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TheScientificWorldJOURNAL
Volume 1, Pages 868-878
http://dx.doi.org/10.1100/tsw.2001.358
Mini-Review Article

The Current Status of Microscopical Hair Comparisons

Department of Forensic Sciences, The George Washington University, Washington, DC 20052, USA

Academic Editor: Richard Saferstein

Copyright © 2001 Walter F. Rowe.

Abstract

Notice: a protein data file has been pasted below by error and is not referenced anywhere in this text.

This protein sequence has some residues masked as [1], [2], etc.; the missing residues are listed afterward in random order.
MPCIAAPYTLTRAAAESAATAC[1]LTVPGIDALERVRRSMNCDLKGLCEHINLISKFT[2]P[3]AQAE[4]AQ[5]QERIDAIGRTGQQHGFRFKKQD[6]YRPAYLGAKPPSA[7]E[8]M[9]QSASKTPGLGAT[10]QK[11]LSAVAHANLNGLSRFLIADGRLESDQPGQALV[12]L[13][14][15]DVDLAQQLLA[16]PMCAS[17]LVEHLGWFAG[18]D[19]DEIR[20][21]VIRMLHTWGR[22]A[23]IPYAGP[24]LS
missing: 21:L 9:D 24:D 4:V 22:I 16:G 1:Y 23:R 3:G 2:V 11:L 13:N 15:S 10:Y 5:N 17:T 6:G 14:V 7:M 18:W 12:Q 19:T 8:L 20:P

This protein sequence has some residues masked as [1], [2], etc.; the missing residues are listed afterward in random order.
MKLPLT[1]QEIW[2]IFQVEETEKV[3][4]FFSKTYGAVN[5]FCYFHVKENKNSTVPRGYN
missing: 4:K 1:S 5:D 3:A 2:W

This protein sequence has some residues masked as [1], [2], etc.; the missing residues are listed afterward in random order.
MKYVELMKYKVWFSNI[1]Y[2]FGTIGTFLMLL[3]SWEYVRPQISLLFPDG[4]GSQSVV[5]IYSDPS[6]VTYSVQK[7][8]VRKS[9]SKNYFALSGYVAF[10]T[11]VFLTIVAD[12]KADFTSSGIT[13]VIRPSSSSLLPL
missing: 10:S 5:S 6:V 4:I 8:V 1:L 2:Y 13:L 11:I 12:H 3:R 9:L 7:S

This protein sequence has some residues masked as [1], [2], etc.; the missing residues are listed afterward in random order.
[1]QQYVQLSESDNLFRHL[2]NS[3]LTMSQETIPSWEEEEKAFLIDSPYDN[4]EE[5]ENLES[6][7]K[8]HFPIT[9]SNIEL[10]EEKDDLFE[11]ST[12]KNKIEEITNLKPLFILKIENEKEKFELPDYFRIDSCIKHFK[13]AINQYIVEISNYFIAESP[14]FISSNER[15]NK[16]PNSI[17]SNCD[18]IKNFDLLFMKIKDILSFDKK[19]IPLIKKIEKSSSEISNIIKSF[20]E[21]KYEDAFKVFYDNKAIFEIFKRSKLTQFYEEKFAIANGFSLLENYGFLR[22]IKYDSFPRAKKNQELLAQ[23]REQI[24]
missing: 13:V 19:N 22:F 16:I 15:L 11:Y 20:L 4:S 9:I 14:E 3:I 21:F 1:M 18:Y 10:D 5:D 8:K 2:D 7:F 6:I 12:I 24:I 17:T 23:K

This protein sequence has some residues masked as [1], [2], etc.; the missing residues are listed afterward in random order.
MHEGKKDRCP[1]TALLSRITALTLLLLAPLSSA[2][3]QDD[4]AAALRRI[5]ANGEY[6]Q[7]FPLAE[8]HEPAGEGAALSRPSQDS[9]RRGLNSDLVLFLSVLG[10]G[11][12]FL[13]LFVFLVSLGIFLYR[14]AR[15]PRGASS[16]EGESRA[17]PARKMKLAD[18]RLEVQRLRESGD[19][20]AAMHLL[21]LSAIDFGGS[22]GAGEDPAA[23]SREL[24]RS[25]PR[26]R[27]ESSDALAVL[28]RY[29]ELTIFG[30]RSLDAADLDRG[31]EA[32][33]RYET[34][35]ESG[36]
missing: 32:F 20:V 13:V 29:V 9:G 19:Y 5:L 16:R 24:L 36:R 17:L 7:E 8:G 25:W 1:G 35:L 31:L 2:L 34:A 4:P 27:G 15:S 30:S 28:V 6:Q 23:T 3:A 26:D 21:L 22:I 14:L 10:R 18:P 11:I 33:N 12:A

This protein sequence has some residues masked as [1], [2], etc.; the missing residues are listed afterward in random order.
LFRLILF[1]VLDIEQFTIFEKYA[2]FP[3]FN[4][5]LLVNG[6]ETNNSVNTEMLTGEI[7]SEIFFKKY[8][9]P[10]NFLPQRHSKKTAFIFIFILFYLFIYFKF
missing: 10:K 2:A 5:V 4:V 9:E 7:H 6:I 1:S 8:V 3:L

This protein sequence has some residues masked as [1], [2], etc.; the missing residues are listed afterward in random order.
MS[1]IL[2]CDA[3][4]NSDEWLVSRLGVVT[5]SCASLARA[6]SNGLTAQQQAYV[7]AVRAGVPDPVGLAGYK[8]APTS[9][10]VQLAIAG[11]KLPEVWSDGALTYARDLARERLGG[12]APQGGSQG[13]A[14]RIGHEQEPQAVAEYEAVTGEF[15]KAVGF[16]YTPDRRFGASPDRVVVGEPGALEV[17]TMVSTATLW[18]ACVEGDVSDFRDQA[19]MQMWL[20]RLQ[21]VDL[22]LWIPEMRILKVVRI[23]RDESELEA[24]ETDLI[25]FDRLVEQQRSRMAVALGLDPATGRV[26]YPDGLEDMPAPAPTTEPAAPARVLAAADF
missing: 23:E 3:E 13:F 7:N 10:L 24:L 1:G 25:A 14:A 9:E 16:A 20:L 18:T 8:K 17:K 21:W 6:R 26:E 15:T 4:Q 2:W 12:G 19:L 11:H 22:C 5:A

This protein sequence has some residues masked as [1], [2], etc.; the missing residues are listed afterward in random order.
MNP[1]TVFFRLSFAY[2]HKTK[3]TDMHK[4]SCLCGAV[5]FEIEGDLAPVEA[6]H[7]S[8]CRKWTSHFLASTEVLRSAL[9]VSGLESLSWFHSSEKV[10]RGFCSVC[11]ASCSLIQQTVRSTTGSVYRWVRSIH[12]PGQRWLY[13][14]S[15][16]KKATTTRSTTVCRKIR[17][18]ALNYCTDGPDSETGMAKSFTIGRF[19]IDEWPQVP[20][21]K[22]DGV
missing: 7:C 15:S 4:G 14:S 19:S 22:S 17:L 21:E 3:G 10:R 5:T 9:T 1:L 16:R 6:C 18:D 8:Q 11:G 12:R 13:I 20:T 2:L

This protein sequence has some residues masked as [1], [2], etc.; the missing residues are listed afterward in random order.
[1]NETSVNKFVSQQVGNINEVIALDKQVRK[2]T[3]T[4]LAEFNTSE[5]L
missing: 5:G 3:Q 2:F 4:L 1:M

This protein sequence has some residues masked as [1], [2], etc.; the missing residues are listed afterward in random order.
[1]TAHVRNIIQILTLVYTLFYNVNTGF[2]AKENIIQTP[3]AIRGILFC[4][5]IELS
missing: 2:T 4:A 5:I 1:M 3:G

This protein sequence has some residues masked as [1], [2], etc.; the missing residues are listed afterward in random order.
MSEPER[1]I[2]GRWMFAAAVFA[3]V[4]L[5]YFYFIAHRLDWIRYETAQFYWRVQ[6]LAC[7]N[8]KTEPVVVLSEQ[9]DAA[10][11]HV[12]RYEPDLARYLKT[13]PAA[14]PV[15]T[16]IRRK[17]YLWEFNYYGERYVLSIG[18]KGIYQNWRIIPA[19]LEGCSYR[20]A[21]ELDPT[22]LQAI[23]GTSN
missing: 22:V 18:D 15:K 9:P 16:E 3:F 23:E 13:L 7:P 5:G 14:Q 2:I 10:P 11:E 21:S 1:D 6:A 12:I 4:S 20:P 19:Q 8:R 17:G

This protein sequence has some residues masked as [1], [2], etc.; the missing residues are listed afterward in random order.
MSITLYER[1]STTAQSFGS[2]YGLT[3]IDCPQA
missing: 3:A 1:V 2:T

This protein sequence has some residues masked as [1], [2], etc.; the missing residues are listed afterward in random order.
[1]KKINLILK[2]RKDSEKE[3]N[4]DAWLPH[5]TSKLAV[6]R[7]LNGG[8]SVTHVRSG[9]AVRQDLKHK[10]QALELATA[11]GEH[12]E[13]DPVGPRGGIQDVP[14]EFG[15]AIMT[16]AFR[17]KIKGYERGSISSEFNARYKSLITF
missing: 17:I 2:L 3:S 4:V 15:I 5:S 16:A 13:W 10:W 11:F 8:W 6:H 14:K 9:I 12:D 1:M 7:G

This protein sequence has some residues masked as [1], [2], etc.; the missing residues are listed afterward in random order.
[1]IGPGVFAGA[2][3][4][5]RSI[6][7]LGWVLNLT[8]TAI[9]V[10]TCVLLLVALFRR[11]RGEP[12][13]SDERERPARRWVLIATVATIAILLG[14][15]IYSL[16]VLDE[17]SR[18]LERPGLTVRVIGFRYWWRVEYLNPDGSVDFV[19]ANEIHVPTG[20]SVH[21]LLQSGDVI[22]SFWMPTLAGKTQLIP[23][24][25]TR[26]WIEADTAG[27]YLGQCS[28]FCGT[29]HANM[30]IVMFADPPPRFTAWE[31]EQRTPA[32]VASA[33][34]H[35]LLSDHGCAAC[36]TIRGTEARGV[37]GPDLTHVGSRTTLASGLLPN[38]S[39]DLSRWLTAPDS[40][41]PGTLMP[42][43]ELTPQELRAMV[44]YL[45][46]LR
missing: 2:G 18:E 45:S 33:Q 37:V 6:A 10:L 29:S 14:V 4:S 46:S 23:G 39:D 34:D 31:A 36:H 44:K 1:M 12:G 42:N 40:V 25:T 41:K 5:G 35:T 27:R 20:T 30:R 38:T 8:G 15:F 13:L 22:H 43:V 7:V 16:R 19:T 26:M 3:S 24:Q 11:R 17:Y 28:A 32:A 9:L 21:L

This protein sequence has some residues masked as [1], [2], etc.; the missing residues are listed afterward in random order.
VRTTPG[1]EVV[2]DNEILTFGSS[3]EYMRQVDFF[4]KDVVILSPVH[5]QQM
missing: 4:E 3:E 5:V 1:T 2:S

Although the microscopical comparison of human hairs has been accepted in courts of law for over a century, recent advances in DNA technology have called this type of forensic examination into question. In a number of cases, post-conviction DNA testing has exonerated defendants who were convicted in part on the results of microscopical hair comparisons. A federal judge has held a Daubert hearing on the microscopical comparison of human hairs and has concluded that this type of examination does not meet the criteria for admission of scientific evidence in federal courts. A review of the available scientific literature on microscopical hair comparisons (including studies conducted by the Royal Canadian Mounted Police and the Federal Bureau of Investigation) leads to three conclusions: (1) microscopical comparisons of human hairs can yield scientifically defensible conclusions that can contribute to criminal investigations and criminal prosecutions, (2) the reliability of microscopical hair comparisons is strongly affected by the training of the forensic hair examiner, (3) forensic hair examiners cannot offer estimates of the probability of a match of a questioned hair with a hair from a randomly selected person. In order for microscopical hair examinations to survive challenges under the U.S. Supreme Court’s Daubert decision, hair microscopists must be better trained and undergo frequent proficiency testing. More research on the error rates of microscopical hair comparisons should be undertaken, and guidelines for the permissible interpretations of such comparisons should be established. Until these issues have been addressed and satisfactorily resolved, microscopical hair comparisons should be regarded by law enforcement agencies and courts of law as merely presumptive in nature, and all microscopical hair comparisons should be confirmed by nuclear DNA profiling or mitochondrial DNA sequencing.